The San Francisco Examiner, in typical tabloid fashion, picked up on a story this morning that we first reported nearly a year ago. The city is seriously studying demolishing the northernmost segment of Interstate 280 to accommodate four tracks for high-speed rail, and prevent the depressing of several city streets, including 16th Street, which Mission Bay residents and institutions fear would further divide and isolate their neighborhood.
The freeway would be replaced with a boulevard running along the path of the current freeway, and could include a park at the mouth of Mission Bay as well as a bike path on the eastern edge, according to our sources. It could also set the stage for a future freeway-to-boulevard conversion southward to Chavez, or even farther.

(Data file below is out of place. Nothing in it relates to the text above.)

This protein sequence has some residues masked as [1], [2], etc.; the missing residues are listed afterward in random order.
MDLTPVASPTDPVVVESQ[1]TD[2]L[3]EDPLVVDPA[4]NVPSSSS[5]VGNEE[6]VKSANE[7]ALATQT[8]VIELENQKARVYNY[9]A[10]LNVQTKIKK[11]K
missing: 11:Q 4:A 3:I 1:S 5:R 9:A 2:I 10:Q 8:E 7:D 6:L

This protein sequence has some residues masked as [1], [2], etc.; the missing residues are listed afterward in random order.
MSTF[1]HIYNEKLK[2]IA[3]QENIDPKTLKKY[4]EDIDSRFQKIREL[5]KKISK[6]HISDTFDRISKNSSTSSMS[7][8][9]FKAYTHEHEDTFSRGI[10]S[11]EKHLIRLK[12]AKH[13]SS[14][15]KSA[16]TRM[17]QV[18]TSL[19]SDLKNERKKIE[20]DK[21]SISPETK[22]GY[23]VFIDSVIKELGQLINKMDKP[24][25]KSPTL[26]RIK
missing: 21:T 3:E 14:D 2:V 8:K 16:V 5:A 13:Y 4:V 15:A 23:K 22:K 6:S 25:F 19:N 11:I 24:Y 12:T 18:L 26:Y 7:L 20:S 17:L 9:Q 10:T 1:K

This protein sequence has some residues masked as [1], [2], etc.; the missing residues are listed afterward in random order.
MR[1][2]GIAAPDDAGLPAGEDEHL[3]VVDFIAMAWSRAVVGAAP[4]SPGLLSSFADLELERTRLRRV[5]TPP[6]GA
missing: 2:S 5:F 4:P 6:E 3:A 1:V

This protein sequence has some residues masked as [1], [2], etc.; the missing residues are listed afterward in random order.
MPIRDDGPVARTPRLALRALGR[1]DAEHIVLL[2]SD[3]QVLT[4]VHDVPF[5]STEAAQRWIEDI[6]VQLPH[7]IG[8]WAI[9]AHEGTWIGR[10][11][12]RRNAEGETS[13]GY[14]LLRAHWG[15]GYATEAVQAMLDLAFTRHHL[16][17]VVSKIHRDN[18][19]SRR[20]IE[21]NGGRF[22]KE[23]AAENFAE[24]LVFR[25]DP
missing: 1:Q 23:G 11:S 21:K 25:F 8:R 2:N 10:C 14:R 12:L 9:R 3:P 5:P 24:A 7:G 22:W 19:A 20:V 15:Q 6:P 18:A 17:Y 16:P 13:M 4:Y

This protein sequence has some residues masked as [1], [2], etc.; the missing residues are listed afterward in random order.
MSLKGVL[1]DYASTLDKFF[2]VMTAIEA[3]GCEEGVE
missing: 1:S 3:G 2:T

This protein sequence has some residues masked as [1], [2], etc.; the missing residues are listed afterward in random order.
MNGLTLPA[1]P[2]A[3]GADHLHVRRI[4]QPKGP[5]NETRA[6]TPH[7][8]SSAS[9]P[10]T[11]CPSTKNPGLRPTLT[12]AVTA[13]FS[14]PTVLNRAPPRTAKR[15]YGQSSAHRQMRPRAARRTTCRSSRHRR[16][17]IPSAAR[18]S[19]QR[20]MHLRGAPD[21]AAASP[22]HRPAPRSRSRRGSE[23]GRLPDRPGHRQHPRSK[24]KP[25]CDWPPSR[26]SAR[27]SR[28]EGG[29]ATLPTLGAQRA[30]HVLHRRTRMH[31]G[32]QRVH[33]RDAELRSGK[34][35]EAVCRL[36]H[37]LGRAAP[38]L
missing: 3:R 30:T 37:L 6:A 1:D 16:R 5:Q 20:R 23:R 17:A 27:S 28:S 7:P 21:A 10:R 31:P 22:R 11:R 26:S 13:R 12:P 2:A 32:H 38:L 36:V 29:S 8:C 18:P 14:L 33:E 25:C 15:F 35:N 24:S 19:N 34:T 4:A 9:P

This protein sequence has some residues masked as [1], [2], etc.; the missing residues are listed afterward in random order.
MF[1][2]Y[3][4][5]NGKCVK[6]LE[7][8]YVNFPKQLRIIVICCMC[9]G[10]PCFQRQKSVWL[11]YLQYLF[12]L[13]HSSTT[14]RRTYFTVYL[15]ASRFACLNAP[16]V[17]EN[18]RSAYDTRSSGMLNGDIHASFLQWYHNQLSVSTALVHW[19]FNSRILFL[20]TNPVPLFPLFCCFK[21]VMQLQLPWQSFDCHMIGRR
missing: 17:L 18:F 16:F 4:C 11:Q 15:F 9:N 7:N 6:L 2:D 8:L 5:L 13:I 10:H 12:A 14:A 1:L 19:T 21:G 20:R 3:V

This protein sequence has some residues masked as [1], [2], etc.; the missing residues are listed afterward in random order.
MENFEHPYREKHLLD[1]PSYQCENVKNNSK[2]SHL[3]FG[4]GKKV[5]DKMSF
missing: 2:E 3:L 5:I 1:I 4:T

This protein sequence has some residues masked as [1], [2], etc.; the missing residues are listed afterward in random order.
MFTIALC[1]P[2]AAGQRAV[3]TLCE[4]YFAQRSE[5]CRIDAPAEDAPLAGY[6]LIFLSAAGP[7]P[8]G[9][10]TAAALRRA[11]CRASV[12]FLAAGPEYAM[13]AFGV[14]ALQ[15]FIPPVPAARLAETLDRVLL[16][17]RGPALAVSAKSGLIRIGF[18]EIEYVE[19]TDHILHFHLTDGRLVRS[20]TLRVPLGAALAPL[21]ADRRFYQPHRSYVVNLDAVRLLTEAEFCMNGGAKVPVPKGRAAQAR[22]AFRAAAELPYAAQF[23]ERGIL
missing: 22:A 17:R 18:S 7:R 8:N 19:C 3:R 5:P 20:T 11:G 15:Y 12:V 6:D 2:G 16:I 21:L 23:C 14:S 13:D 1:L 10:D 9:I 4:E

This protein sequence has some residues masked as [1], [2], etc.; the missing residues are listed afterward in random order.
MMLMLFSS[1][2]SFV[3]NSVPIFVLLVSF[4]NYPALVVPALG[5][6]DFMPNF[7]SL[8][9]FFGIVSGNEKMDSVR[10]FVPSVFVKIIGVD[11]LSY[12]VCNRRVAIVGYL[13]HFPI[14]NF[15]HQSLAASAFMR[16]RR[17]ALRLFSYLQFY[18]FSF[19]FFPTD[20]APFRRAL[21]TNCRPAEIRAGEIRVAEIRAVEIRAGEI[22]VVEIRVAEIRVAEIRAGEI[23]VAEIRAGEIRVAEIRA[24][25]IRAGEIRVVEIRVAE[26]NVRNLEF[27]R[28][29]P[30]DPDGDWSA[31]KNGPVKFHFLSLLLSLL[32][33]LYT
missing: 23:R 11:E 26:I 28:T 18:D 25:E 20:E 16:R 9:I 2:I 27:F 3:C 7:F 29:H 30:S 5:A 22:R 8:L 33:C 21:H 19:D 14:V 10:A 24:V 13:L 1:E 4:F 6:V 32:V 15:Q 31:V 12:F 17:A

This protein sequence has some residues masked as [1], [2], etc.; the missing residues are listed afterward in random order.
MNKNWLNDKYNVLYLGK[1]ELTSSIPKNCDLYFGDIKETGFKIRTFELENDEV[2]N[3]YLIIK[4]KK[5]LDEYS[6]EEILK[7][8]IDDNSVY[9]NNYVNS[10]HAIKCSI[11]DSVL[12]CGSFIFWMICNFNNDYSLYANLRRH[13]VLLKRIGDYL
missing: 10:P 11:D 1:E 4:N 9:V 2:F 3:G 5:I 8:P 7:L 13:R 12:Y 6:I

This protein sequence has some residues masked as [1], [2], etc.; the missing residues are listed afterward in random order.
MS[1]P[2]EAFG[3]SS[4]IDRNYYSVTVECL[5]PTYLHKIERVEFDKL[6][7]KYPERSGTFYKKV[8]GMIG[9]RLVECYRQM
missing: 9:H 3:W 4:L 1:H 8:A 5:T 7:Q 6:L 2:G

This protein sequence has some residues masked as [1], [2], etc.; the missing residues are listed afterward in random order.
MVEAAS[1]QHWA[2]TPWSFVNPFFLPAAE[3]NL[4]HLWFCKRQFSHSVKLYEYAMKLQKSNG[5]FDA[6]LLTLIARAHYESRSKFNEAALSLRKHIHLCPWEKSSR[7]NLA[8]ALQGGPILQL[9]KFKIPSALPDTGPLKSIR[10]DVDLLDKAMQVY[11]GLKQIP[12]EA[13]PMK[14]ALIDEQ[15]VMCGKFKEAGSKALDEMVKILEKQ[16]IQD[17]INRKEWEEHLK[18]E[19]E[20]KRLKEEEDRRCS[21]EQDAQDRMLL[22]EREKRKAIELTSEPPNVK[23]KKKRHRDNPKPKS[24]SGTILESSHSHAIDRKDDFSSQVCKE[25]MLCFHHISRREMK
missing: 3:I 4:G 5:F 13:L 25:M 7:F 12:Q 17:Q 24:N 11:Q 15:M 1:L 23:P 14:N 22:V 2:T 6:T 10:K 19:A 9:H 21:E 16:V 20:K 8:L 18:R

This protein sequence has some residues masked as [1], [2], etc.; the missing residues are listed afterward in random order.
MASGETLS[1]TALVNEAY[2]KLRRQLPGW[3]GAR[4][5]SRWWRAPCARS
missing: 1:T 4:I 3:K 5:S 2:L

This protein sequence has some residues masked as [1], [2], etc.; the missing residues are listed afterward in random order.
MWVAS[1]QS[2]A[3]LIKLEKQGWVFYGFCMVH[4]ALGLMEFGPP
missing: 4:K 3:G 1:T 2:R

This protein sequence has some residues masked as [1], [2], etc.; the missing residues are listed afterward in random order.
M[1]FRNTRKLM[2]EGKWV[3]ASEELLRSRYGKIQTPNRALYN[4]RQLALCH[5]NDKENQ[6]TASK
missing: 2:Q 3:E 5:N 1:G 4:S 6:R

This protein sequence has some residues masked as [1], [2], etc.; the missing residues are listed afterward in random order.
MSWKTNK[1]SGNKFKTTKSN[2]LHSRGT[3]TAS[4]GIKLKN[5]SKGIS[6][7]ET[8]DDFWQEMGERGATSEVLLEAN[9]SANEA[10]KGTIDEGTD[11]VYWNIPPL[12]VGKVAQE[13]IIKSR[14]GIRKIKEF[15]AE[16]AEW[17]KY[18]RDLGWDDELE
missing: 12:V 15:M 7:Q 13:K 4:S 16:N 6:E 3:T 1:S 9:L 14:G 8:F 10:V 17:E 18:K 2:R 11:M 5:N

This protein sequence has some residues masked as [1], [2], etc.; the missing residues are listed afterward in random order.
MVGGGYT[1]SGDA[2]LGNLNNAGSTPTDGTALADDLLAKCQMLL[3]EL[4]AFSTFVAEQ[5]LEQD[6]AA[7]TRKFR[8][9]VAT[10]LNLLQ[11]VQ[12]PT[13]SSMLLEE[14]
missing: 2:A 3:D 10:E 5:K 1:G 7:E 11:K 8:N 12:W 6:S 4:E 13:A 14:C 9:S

While the idea sounds exciting, the city is still far away from a fully developed design. However, it does seem likely the city will propose it as one of the track alignment alternatives to be considered in the High-Speed Rail Environmental Impact Report due out in 2012. City planners have been working with the California High-Speed Rail Authority and Caltrans on advancing the concept.